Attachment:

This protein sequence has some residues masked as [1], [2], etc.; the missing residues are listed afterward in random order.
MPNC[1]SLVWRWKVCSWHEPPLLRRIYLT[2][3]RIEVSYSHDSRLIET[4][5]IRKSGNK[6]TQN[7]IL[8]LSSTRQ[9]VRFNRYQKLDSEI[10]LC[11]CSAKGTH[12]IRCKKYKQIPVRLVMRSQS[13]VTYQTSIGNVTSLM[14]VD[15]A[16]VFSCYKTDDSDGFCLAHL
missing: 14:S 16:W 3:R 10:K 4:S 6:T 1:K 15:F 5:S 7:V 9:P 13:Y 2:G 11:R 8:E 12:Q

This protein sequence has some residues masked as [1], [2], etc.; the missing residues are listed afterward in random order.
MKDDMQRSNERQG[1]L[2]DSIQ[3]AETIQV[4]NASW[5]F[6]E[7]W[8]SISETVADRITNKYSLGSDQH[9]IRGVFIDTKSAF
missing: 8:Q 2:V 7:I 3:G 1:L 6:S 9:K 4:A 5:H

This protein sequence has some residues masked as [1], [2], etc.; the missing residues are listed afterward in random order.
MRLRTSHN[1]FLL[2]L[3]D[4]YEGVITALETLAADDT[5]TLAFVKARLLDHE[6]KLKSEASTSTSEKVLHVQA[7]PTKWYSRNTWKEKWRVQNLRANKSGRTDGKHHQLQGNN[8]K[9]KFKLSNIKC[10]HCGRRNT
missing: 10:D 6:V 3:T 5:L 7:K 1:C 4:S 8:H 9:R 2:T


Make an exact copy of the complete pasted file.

This protein sequence has some residues masked as [1], [2], etc.; the missing residues are listed afterward in random order.
MPNC[1]SLVWRWKVCSWHEPPLLRRIYLT[2][3]RIEVSYSHDSRLIET[4][5]IRKSGNK[6]TQN[7]IL[8]LSSTRQ[9]VRFNRYQKLDSEI[10]LC[11]CSAKGTH[12]IRCKKYKQIPVRLVMRSQS[13]VTYQTSIGNVTSLM[14]VD[15]A[16]VFSCYKTDDSDGFCLAHL
missing: 14:S 16:W 3:R 10:K 4:S 6:T 1:K 15:F 5:S 7:V 9:P 13:Y 2:G 11:R 8:E 12:Q

This protein sequence has some residues masked as [1], [2], etc.; the missing residues are listed afterward in random order.
MKDDMQRSNERQG[1]L[2]DSIQ[3]AETIQV[4]NASW[5]F[6]E[7]W[8]SISETVADRITNKYSLGSDQH[9]IRGVFIDTKSAF
missing: 8:Q 2:V 7:I 3:G 1:L 6:S 9:K 4:A 5:H

This protein sequence has some residues masked as [1], [2], etc.; the missing residues are listed afterward in random order.
MRLRTSHN[1]FLL[2]L[3]D[4]YEGVITALETLAADDT[5]TLAFVKARLLDHE[6]KLKSEASTSTSEKVLHVQA[7]PTKWYSRNTWKEKWRVQNLRANKSGRTDGKHHQLQGNN[8]K[9]KFKLSNIKC[10]HCGRRNT
missing: 10:D 6:V 3:T 5:L 7:K 1:C 4:S 8:H 9:R 2:T